I suspect that there are many less expensive, unexplored options to address the needs that the city is trying to fix with the Safeco building. Why not purchase homes around the library (pay a premium to encourage willing sellers) and construct a new parking facility? Has anyone tried to negotiate a partnership with the Mountain Park Homeowners Association that would provide funds to fix its empty pool in exchange for citywide use? Could we partner with schools and churches for community meeting spaces?
If the mayor is certain that the majority of citizens support this project, bring the general concept of the community center, using the most conservative cost estimate, to a public vote now, and if it passes, bring the finished proposal to another vote. Let us find out which 'handful' of voters is currently being self serving, and which side is in the majority before the council digs us so deep into Safeco that we cannot get out without a significant loss.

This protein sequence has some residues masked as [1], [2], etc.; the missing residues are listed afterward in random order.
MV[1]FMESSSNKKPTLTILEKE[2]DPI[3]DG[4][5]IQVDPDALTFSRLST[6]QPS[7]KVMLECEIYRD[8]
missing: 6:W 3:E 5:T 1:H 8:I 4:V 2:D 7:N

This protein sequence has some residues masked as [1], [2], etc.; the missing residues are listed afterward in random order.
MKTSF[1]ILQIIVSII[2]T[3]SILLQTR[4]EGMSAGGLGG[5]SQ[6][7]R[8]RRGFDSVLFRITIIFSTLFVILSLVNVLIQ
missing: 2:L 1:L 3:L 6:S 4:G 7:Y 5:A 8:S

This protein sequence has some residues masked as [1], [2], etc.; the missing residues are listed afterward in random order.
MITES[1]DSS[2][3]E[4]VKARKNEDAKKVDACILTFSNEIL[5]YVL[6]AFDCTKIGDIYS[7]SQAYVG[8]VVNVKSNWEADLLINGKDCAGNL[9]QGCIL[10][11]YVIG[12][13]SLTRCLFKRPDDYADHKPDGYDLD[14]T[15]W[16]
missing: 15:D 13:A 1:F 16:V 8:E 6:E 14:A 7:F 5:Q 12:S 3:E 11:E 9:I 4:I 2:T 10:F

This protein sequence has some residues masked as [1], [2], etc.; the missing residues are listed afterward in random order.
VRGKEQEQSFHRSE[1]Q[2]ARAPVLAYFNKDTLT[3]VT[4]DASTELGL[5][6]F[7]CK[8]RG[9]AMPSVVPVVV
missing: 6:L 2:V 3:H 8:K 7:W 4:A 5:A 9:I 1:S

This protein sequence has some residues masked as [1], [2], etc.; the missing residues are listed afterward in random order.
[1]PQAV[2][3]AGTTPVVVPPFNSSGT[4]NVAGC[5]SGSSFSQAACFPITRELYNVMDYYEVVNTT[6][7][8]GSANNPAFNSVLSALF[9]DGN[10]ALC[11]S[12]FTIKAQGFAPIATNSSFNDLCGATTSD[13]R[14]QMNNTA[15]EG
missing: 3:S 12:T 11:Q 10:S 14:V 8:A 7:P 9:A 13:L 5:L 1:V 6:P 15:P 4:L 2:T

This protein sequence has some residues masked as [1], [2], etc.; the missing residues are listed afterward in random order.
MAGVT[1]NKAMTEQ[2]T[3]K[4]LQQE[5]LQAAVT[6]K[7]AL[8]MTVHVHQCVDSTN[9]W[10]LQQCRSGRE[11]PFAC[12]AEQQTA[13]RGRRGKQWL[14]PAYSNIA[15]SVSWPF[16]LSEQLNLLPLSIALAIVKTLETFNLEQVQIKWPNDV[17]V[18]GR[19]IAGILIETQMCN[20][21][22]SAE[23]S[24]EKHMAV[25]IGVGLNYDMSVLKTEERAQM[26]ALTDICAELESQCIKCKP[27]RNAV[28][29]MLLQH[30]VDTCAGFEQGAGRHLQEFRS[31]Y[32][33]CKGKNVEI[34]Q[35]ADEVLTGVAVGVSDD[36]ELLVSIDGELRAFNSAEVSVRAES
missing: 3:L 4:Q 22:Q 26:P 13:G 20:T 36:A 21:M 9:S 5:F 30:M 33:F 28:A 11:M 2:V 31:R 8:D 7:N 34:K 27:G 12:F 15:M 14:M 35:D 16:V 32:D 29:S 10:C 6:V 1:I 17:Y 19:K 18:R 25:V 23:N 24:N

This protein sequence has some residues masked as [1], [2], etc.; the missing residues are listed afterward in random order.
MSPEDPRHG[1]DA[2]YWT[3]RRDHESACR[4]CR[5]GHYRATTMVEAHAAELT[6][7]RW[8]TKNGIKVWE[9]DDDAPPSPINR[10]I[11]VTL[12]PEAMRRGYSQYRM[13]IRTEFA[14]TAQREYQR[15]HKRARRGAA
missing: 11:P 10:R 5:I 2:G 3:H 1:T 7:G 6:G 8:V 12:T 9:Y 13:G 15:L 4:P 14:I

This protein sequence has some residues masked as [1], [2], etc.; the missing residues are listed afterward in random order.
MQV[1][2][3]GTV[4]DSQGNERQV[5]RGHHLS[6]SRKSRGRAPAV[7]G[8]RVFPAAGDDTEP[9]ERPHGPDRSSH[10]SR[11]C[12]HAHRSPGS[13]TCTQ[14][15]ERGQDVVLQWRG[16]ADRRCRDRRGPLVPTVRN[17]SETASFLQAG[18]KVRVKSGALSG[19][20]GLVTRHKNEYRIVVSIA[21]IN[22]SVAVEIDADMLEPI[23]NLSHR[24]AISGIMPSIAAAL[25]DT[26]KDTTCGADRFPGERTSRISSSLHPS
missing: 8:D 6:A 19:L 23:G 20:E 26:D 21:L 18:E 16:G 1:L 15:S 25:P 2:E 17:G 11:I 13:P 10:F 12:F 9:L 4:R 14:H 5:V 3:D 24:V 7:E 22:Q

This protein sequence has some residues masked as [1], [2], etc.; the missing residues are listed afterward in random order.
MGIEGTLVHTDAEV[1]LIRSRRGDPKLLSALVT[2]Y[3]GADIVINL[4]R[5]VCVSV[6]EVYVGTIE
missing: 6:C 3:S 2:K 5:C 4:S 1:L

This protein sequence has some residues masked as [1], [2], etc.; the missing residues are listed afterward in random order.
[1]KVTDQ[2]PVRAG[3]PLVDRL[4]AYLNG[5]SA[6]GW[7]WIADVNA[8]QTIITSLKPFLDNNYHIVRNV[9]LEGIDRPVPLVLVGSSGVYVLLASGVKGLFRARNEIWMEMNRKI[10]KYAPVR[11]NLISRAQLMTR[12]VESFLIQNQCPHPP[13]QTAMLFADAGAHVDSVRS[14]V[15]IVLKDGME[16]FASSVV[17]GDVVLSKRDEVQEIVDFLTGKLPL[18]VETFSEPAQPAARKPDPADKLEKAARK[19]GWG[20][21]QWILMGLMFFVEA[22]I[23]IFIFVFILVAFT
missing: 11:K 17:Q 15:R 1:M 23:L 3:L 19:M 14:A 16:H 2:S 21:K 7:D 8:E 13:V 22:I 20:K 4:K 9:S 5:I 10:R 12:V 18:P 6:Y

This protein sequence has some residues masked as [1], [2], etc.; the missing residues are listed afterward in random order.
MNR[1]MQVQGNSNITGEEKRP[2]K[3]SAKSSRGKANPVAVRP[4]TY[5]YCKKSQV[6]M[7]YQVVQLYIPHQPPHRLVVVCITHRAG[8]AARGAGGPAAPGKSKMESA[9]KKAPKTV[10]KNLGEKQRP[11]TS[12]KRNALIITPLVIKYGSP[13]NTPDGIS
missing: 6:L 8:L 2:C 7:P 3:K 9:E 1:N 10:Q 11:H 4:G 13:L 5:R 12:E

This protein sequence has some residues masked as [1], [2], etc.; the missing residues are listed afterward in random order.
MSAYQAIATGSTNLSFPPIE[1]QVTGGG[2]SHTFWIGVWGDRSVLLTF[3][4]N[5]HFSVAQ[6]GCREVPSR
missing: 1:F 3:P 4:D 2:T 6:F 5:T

Let's vote on the
center plan in 2007
To the Editor:
Terry Scalzo complains about the number of letters to the editor written by Gordon Umaki about the Safeco property. (Gee, Terry, I think that's called free speech.) But Mr. Umaki is not alone in his concern about our city council's irresponsible behavior.
Every week I read letters in the Review and Oregonian from many individuals taking issue with the council's actions. These questionable actions include:
1. Putting off a citizen vote on a proposed community center until Nov. 2008, two and a half years after purchasing the Safeco property.
2. Ignoring its own survey that shows lack of citizen support for such a center (even when the survey used a much lower cost estimate).
3. Suspending a city policy that limits the amount of property tax reserves that can be held in land.
4. Incurring millions of (taxpayer) dollars in interest expense for the loan to purchase the property.
5. Moving the parks department to Safeco at even more taxpayer expense, obviously to establish a foothold there.